Ben Affleck’s strong artistic progression continues with “Argo”.

Recent years have proven really interesting with regards to films rooted in real events. Living in the capital-I “Information Age” means any overcaffeinated eight-year old with an iPhone can readily check a film’s accuracy as it screens before their eyes, calling into question exactly what responsibility filmmakers bear to reality. Do they stick to it in a beat-for-beat, nearly verbatim manner at the possible expense of momentum and energy, or leap off the deep-end into damn-near fabrication, in service of artistry? Ben Affleck’s “Argo” may be the best case for the latter option since 2010’s “The Social Network”, a film notoriously riddled with holes and lies that nevertheless endures as one of the peaks of 21st century filmmaking and writing. “Argo” doesn’t quite reach those heights, but then, it’s a different kind of toy.

“Argo” has a lot on its plate, elements of which often contradict itself: it’s a Hollywood satire bankrolled by its most successful studio, a work about a politically volatile scenario that still must remain ideologically neutral, and a nail-biting thriller with moments of comedic relief. How Ben Affleck cuts these together in a technically & tonally consistent way, all while playing the lead role in the damn thing, is a mystery. And a minor miracle. He’s quickly approaching what could be considered territory rivaling the films of actor Robert Redford. I say “considered”, however, because in my eyes he’s already surpassed him.

The story of “Argo” was only declassified two presidencies ago, and even still it seems to be too good to be true. In the wake of angry Iranian crowds storming the American embassy in 1979 Tehran, six employees narrowly escape into the arms of a Canadian ambassador. Without much time before they’re found and almost certainly killed, a solution must be found and fast.

Enter Tony Mendez. Or, rather, Affleck, sporting 2012’s most glorious facial hair. He’s an American extraction expert, and is called in to assess the situation. His idea: go to Hollywood, create a fake production company with a big science-fiction epic as its crown jewel, and head to Iran to “film”, with the hidden employees posing as that film’s crew. It’s a big plan, a bold one. And the fact that as director, Affleck manages insanely suspenseful sequences heading towards an outcome that 90% of the audience already knows? Unheard of.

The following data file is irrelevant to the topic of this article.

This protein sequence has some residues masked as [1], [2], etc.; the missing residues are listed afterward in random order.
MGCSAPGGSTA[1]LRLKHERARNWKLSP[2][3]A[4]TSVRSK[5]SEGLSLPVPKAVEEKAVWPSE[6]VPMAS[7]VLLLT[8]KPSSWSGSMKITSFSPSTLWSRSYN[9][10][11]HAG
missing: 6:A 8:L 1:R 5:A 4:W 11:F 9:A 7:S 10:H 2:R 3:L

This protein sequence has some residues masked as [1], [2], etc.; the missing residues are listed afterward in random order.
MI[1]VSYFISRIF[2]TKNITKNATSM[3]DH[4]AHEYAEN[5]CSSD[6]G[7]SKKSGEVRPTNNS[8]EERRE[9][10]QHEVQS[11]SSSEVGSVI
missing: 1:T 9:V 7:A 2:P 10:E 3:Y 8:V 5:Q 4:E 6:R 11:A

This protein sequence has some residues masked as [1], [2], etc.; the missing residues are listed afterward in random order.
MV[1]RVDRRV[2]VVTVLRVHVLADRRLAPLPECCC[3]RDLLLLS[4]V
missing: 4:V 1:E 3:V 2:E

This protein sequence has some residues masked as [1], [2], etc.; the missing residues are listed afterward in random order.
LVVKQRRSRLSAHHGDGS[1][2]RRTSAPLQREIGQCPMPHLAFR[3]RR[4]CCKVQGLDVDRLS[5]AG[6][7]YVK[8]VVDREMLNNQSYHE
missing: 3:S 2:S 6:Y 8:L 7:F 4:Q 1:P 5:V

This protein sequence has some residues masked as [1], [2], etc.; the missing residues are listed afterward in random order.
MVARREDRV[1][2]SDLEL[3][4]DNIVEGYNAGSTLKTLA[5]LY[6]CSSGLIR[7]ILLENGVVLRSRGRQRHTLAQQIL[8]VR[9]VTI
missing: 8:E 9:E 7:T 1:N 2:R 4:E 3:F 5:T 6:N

The high-caliber skill with which “Argo” is handled technically, however, highlights its shortcomings in another, equally weighty arena: emotional. Chris Terrio’s script provides a lot of varied bit roles and a lot of meaty, punchy dialogue for them to say to each other. This said, very few people actually seem to develop or expand in meaningful ways, leaving “Argo” as a men-on-a-mission film much more about the mission than the men. This would be fine if the half-assed attempts to humanize Mendez weren’t made, and one wonders exactly how we were meant to see the character — more specifically, how large a role preconceived notions of Ben Affleck were meant to play. He’s a charismatic presence, but the hazy context rendered him a slightly distant one for me.

Backing him is an ace lineup of supporting players, to be sure — Bryan Cranston kills it as Mendez’s eternally agitated CIA superior, John Goodman and Alan Arkin are hilarious as his crafty Hollywood correspondents, and Michael Parks, Phillip Baker Hall and Kyle Chandler all make welcome appearances. These are the sort of snappy supporting roles we always crave as filmgoers, all under one convenient cinematic roof.

“Argo” barrels towards its finale breathlessly, certain details of which could prompt potential calls for historical fact-checking. But then…would you really have it any other way? “Argo” plays it fast and loose with facts, sure, but its grip on cinematic tension’s attack-and-release structure is tighter than any out there. It exists at a near-perfect intersection of writing, directing and acting, and serves as another strong showcase for a talent who, 14 years after snagging an Oscar, is finding his voice and his pace. B+

Advertisements

Leave a Reply

Fill in your details below or click an icon to log in:

WordPress.com Logo

You are commenting using your WordPress.com account. Log Out /  Change )

Google+ photo

You are commenting using your Google+ account. Log Out /  Change )

Twitter picture

You are commenting using your Twitter account. Log Out /  Change )

Facebook photo

You are commenting using your Facebook account. Log Out /  Change )

Connecting to %s